Have you met Winter? She’s a Leonberger. Yes, Leonberger. The name is a derivative of Leonberg, Germany. The breed was created to look like lions in the late 1700’s to guard grand castles and large estates throughout southern Europe. Furthermore, they had a second role: to be a loving and loyal family companion.
In an effort to achieve each trait, multiple breeds were bred with one another, and alas! Perfection was achieved. The cross between a St. Bernard, Great Pyrenees and Newfoundland gave the noble gents their “ideal” dog, and thus the Leonberger was born.
They enjoyed a high social status for many decades and were only owned by those of a high social status. And then, war. These hard working, loyal, loving giants were sent in to horrific battles, and thousands were lost. The depleted population began to grow, when once again, war. By the end of World War II, only a few hundred Leonbergers were left, and the breed began to gently fade away.
In the 1980’s, by chance, a group in Germany united for one simple cause: to repopulate the Leonberger population.
Fast forward to the 1990’s. I was backpacking through Europe after college graduation. After a long bus ride to a very small town in Austria, I visited a tiny church that I vowed would be the place I would be married one day. As I turned to walk down the cobblestone path, daydreaming of love and marriage, I encountered an animal that literally took my breath away. What was it? A small pony? A large dog? No, couldn’t be, with all of that long hair. It was pulling a small carriage. A working animal, no doubt, but what?
An incredible dog, affectionately known by locals as a “Leo.”
Almost two decades later, some dreams faded while a great deal were only yet to be realized. Still, like a faint sound in the background, there was something missing.
It was Winter.
Winter is my Leo, and she’s a gem. I found her through a horse and Leo breeder in Washington: Starfire Farms. Beyond being incredibly high maintenance, stubborn and lazy, she is kind, sensitive, protective, and adores children.
Why am I sharing this story? Because I have repeated it more times in the past four years than I have repeated any other story in my lifetime. Whether at either of our homes, in Truckee or Sausalito, I am asked over and over and over and over: “What kind of dog is this?” A Leonberger.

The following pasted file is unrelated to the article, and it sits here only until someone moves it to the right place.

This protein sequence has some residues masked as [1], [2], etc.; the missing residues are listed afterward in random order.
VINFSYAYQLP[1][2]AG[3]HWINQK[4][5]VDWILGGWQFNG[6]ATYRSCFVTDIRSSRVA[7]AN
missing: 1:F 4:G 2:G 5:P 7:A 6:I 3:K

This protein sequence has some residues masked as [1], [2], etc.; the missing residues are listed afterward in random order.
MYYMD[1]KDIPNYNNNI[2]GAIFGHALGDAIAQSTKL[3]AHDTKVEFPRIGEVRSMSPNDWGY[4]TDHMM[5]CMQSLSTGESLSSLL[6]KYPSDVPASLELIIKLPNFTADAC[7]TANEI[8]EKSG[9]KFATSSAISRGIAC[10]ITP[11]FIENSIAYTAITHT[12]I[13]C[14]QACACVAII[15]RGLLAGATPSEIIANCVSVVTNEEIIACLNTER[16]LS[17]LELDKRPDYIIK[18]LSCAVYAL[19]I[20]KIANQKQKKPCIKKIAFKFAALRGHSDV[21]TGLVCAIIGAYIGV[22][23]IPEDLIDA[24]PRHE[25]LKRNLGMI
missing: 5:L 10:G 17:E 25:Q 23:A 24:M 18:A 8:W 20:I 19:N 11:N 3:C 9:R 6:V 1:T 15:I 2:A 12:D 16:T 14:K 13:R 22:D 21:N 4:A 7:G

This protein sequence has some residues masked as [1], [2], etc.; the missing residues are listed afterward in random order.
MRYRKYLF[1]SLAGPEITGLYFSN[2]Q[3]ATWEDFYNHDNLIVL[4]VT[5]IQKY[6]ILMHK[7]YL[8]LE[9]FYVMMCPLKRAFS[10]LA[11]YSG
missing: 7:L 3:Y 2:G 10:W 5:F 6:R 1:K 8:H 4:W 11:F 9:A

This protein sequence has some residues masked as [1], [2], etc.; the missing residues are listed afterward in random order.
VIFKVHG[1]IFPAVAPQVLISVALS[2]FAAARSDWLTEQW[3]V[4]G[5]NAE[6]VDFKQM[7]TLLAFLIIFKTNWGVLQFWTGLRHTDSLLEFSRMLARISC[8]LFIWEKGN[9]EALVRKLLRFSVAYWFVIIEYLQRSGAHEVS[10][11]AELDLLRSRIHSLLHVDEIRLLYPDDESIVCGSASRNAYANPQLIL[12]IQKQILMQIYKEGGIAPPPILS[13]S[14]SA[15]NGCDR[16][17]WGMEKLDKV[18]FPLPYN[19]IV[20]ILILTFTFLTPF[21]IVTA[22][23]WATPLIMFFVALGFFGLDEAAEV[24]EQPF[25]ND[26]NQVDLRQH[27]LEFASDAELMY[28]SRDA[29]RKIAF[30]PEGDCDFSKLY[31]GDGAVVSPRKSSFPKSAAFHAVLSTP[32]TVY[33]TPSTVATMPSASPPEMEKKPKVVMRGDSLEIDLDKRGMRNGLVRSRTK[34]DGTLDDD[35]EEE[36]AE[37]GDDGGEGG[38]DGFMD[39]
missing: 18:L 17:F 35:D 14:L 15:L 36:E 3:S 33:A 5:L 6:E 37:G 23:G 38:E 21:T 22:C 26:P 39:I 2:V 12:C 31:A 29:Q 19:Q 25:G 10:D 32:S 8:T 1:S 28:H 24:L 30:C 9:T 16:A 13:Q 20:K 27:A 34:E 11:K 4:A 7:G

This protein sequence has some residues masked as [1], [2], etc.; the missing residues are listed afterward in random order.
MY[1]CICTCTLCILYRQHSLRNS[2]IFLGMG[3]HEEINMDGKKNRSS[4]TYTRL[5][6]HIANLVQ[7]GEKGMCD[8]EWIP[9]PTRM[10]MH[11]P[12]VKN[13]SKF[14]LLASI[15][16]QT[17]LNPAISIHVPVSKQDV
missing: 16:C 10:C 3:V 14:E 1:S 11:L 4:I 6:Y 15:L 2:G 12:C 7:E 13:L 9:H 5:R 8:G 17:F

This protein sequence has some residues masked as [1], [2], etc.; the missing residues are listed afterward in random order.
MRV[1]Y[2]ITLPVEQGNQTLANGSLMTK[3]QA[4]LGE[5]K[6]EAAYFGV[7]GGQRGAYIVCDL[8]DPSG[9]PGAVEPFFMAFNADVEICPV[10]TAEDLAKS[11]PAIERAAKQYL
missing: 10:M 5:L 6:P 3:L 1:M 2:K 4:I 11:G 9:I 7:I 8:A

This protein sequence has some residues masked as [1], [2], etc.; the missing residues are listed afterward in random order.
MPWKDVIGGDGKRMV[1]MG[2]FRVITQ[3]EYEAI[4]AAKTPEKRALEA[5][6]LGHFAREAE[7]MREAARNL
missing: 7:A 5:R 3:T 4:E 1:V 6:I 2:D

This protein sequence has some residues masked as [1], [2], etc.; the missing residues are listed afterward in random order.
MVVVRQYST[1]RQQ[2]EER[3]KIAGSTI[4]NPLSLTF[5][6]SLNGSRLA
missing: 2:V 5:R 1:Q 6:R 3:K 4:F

“Is it a male or female?” Female.
“How much does she weigh?” 150.
“What is her name?” Winter.
“Is she protective?” Yes.
“But friendly?” Very.
“May my children pet her?” Of course, she loves children (as she kisses their gorgeous faces).
“Are the males bigger?” Yes, up to 200+ pounds.
“Wow, so tell me now, what is the combination that makes a Leonberger?” St. Bernard, Newfoundland and Great Pyrenees. They were bred to look like lions at noble estates in the 1700’s.
“Really! Are they AKC recognized?” Yes.
“Where do you find them?” Only about 1,500 in the United States.We recommend Starfire Farms.
“Are they good guard dogs” Let’s put it this way, a stranger will not come up our driveway, and she’ll chase a bear or coyote away for miles.
“May I take a photo?” Of course. (She’s been in thousands by now.)
Why do I reference her as a marketer’s dream? If I had a dollar for every time I’ve relayed the series of questions above, I could pay off my car — twice. Is Winter a beauty like Giselle? Nope. Is she Heidi Klum? German with great hair, long legs, and gorgeous eyes yes — but still not Heidi.
Winter is her own marketing machine. She generates more attention than any person, animal or item that I’ve ever seen. There are no prep teams, designer clothes, or stage photo shoots — nor is there product development, market research, or photo shop.
She is a Leonberger — the purest example of the brand in itself. Winter has charisma, swagger, beauty, and most of all, a loving confidence you simply cannot ignore.
Am I biased? Terribly. Is she really “that big of a deal” when out and about? Give me a jingle and you can take her for a spin. And if you’re really smart, you’ll have her wear your logo on a custom made coat. She’ll take care of the rest.